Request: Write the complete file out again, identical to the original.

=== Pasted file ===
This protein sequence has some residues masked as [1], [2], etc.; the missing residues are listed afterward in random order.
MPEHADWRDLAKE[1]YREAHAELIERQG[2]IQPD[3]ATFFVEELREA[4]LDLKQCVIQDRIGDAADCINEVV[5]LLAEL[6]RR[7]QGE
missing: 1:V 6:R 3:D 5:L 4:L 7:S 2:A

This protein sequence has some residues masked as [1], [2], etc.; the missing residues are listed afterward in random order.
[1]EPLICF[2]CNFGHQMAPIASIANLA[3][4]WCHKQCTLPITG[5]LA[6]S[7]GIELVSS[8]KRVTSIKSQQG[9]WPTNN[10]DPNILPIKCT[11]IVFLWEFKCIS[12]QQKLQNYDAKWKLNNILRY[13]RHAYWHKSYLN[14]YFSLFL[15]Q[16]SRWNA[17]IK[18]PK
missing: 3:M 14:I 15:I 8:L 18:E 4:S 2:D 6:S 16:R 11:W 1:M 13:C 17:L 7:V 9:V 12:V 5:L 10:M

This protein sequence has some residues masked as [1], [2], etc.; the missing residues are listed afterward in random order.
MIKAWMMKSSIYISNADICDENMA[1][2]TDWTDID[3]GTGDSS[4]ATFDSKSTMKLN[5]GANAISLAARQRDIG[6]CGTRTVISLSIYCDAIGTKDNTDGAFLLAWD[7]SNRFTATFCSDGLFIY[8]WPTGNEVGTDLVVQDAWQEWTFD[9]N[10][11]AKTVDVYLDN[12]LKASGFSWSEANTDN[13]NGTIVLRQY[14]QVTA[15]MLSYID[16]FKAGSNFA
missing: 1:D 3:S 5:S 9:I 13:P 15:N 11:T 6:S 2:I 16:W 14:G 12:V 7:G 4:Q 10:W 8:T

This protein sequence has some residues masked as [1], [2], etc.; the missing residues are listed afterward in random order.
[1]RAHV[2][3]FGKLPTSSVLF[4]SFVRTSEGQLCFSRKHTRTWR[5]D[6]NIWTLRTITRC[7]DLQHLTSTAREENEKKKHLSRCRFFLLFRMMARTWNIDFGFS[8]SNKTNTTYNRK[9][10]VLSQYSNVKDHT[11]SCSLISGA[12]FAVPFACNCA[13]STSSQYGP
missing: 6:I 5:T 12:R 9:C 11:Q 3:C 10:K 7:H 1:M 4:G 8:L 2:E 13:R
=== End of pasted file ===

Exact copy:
This protein sequence has some residues masked as [1], [2], etc.; the missing residues are listed afterward in random order.
MPEHADWRDLAKE[1]YREAHAELIERQG[2]IQPD[3]ATFFVEELREA[4]LDLKQCVIQDRIGDAADCINEVV[5]LLAEL[6]RR[7]QGE
missing: 1:V 6:R 3:D 5:L 4:L 7:S 2:A

This protein sequence has some residues masked as [1], [2], etc.; the missing residues are listed afterward in random order.
[1]EPLICF[2]CNFGHQMAPIASIANLA[3][4]WCHKQCTLPITG[5]LA[6]S[7]GIELVSS[8]KRVTSIKSQQG[9]WPTNN[10]DPNILPIKCT[11]IVFLWEFKCIS[12]QQKLQNYDAKWKLNNILRY[13]RHAYWHKSYLN[14]YFSLFL[15]Q[16]SRWNA[17]IK[18]PK
missing: 3:M 14:I 15:I 8:L 18:E 4:S 2:D 6:S 16:R 11:W 1:M 13:C 17:L 7:V 9:V 12:V 5:L 10:M

This protein sequence has some residues masked as [1], [2], etc.; the missing residues are listed afterward in random order.
MIKAWMMKSSIYISNADICDENMA[1][2]TDWTDID[3]GTGDSS[4]ATFDSKSTMKLN[5]GANAISLAARQRDIG[6]CGTRTVISLSIYCDAIGTKDNTDGAFLLAWD[7]SNRFTATFCSDGLFIY[8]WPTGNEVGTDLVVQDAWQEWTFD[9]N[10][11]AKTVDVYLDN[12]LKASGFSWSEANTDN[13]NGTIVLRQY[14]QVTA[15]MLSYID[16]FKAGSNFA
missing: 1:D 3:S 5:S 9:I 13:P 15:N 11:T 6:S 2:I 16:W 14:G 12:V 7:G 4:Q 10:W 8:T

This protein sequence has some residues masked as [1], [2], etc.; the missing residues are listed afterward in random order.
[1]RAHV[2][3]FGKLPTSSVLF[4]SFVRTSEGQLCFSRKHTRTWR[5]D[6]NIWTLRTITRC[7]DLQHLTSTAREENEKKKHLSRCRFFLLFRMMARTWNIDFGFS[8]SNKTNTTYNRK[9][10]VLSQYSNVKDHT[11]SCSLISGA[12]FAVPFACNCA[13]STSSQYGP
missing: 6:I 5:T 12:R 9:C 11:Q 3:C 10:K 7:H 1:M 4:G 8:L 2:E 13:R